The village where my mother grew up, Addalapalem, remains suspended in time. For years, there were two landlines in the 'neighborhood'. When we visited as I was growing up, we were truly off the grid. I loved it. We visited every 2-3 years, and in my childhood, this wasn't enough. Palm trees, canals, neighbors mud huts, and other neighbors roofs were a playground for my cousins and I. Brooms, chalk, and dried beans were our toys. I cried at the end of every summer when we left. We were surrounded by people at all times - my aunts, uncles, and neighbors would sit in woven lounge chairs on the veranda looking out at the canal, and talk. They would chat from the moment the sun came up as they made idlis and dosas, and far past the moment when the sun went down. Some of my favorite memories are sitting on the ground in the afternoon, playing with my cousins while our parents chattered away and sipped masala chai.
Now, as an adult, these remain my most cherished moments when I visit India. No longer am I playing on the ground with makeshift toys, but instead, slowly sipping masala chai in the mid-afternoon, in the languid heat under a whirring fan. Vacation is truly restful in my mother's village - the object of each day is to rest, eat, and catch up with family. Whenever I take the time to make my own masala chai here in San Francisco, those memories flood my mind. I'll be returning to Addalapalem again this November, this time taking my husband with me. Many slow afternoons sipping on masala chai await us. Until then, our living room will do.
South Indians like their tea milky and sugary. I can't say I disagree. I usually replace the whole milk with almond milk, and sometimes choose honey or maple syrup over brown sugar. My chai is much stronger on the cardamom/cinnamon side, because those are just my preferences! Play around with the recipe and find a blend that works for you.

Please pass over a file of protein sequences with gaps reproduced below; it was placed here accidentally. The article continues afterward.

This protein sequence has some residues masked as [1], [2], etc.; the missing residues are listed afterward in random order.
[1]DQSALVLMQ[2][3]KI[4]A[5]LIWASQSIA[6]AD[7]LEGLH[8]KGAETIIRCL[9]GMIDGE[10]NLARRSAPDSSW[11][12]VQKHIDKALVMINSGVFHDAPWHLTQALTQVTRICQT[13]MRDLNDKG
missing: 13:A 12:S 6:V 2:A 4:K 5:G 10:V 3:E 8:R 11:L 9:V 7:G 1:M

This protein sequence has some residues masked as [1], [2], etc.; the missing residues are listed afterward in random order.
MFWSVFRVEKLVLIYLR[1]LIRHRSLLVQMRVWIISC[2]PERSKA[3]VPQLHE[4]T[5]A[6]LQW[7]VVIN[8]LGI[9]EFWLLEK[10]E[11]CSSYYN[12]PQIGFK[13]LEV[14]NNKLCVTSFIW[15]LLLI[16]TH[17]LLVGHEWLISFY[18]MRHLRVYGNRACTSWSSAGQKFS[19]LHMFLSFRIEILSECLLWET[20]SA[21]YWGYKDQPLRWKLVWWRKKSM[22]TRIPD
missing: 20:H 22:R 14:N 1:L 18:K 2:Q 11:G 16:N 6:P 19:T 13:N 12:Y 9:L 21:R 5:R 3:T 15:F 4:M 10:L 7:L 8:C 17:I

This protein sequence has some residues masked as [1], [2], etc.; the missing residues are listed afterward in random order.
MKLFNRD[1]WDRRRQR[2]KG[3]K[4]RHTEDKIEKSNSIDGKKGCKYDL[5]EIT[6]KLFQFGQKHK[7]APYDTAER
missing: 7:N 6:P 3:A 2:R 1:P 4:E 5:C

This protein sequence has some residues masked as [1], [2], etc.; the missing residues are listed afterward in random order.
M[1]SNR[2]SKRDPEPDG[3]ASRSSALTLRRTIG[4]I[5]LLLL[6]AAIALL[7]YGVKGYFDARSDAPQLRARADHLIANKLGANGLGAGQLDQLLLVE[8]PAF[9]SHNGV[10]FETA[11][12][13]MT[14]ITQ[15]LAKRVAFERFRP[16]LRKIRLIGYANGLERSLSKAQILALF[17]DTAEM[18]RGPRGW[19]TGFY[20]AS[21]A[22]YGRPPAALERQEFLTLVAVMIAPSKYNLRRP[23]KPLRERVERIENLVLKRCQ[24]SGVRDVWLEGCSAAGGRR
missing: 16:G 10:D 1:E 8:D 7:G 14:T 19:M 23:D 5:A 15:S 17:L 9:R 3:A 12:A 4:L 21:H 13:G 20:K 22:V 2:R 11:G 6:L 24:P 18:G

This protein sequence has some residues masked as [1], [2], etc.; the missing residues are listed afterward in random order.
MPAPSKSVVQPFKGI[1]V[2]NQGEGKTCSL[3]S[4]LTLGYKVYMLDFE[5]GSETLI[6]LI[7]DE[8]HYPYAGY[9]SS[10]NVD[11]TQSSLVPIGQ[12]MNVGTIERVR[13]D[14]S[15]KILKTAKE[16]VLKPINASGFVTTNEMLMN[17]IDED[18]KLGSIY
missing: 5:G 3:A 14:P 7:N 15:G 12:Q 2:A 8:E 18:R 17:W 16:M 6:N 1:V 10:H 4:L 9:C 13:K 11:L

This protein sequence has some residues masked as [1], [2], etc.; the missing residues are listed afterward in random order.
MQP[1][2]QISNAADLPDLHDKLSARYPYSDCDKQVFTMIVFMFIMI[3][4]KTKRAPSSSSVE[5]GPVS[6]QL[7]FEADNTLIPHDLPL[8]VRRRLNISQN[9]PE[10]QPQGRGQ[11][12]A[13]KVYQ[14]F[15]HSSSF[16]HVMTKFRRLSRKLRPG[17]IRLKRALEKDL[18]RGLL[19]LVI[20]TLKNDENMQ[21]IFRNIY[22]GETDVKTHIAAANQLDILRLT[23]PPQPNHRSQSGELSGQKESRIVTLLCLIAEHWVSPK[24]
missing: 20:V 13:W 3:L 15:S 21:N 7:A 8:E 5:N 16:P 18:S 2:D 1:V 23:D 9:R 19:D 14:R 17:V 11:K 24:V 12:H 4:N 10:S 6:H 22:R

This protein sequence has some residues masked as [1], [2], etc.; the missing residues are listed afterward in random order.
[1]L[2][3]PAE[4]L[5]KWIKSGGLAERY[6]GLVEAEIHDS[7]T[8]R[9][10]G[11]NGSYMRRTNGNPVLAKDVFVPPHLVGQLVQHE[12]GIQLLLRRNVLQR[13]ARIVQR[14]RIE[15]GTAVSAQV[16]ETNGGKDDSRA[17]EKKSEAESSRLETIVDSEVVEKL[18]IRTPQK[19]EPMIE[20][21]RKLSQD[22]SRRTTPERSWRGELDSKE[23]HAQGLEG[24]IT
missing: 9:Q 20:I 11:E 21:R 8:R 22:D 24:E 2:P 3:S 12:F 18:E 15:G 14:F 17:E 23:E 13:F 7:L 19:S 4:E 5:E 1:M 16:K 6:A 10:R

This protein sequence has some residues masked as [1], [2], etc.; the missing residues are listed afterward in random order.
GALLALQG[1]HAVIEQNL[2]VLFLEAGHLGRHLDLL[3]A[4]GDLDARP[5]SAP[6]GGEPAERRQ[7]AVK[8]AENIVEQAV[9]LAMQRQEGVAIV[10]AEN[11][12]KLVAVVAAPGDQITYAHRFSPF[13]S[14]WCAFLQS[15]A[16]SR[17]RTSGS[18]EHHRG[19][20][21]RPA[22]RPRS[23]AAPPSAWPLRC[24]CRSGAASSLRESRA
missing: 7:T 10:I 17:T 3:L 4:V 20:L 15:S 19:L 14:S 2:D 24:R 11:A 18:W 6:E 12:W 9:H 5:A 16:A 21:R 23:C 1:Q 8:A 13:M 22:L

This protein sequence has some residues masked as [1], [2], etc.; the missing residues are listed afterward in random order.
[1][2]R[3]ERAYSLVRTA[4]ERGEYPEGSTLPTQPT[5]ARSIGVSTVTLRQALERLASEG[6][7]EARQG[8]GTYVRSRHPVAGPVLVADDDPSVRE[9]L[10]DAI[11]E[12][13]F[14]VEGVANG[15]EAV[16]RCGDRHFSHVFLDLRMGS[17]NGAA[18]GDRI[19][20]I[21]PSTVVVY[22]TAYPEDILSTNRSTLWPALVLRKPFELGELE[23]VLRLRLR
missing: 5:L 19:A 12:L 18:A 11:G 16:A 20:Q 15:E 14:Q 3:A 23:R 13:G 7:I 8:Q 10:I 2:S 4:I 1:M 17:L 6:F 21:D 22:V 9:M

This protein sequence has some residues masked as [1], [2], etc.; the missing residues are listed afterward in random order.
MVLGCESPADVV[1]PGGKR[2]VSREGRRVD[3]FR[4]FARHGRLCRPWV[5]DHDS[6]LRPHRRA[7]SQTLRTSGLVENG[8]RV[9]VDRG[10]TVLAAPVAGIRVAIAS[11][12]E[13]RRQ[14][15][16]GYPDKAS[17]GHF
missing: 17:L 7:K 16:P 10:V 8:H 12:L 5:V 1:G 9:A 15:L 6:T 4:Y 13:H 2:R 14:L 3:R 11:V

masala (spice blend)
7 cardamom pods
3 whole cloves
2" cinnamon stick
1" piece ginger
3 black peppercorns
2 cups water
1 1/2 cup whole milk OR almond milk
1 1/2 tbsp loose black tea (I use Assam - follow brand's directions for amount/2 cups water - varies per tea)
2 tbsp high quality brown sugar, like Demerera - or your sweetener of choice
In a mortar and pestle, or coffee/spice grinder, coarsley grind together the cardamom, cinnamon stick, pepercorns, and cloves. If using a grinder, just 3-4 pulses will get you the coarse consistency needed.
Bring water to a boil. Add the masala (the spice blend you just made!) and ginger. Turn the heat to low, and let simmer for 7-9 minutes. Bring the water back to a boil, remove from heat, and add desired amount of tea. Cover and let steep.
*You'll want to make the tea a bit stronger than you'd like it, since you'll be adding milk next. (I use 1 1/2 tbsp of Assam black tea for 2 cups of water, let steep for 3 minutes, and then add 1 1/2 cup of milk. Again this varies on which tea you purchase.)
Add milk and sugar, stir well. Place back on heat and simmer on low for 2-3 minutes. *a note: low-fat milk will curdle faster than whole.
Pour tea through fine mesh sieve and serve. Makes 2 large cups of tea.
I love multiplying the recipe, and making a big batch of this at the beginning of the week. If you're planning on saving it for the week, just add milk and sugar, stir and strain. Warm gently over the stove right before use!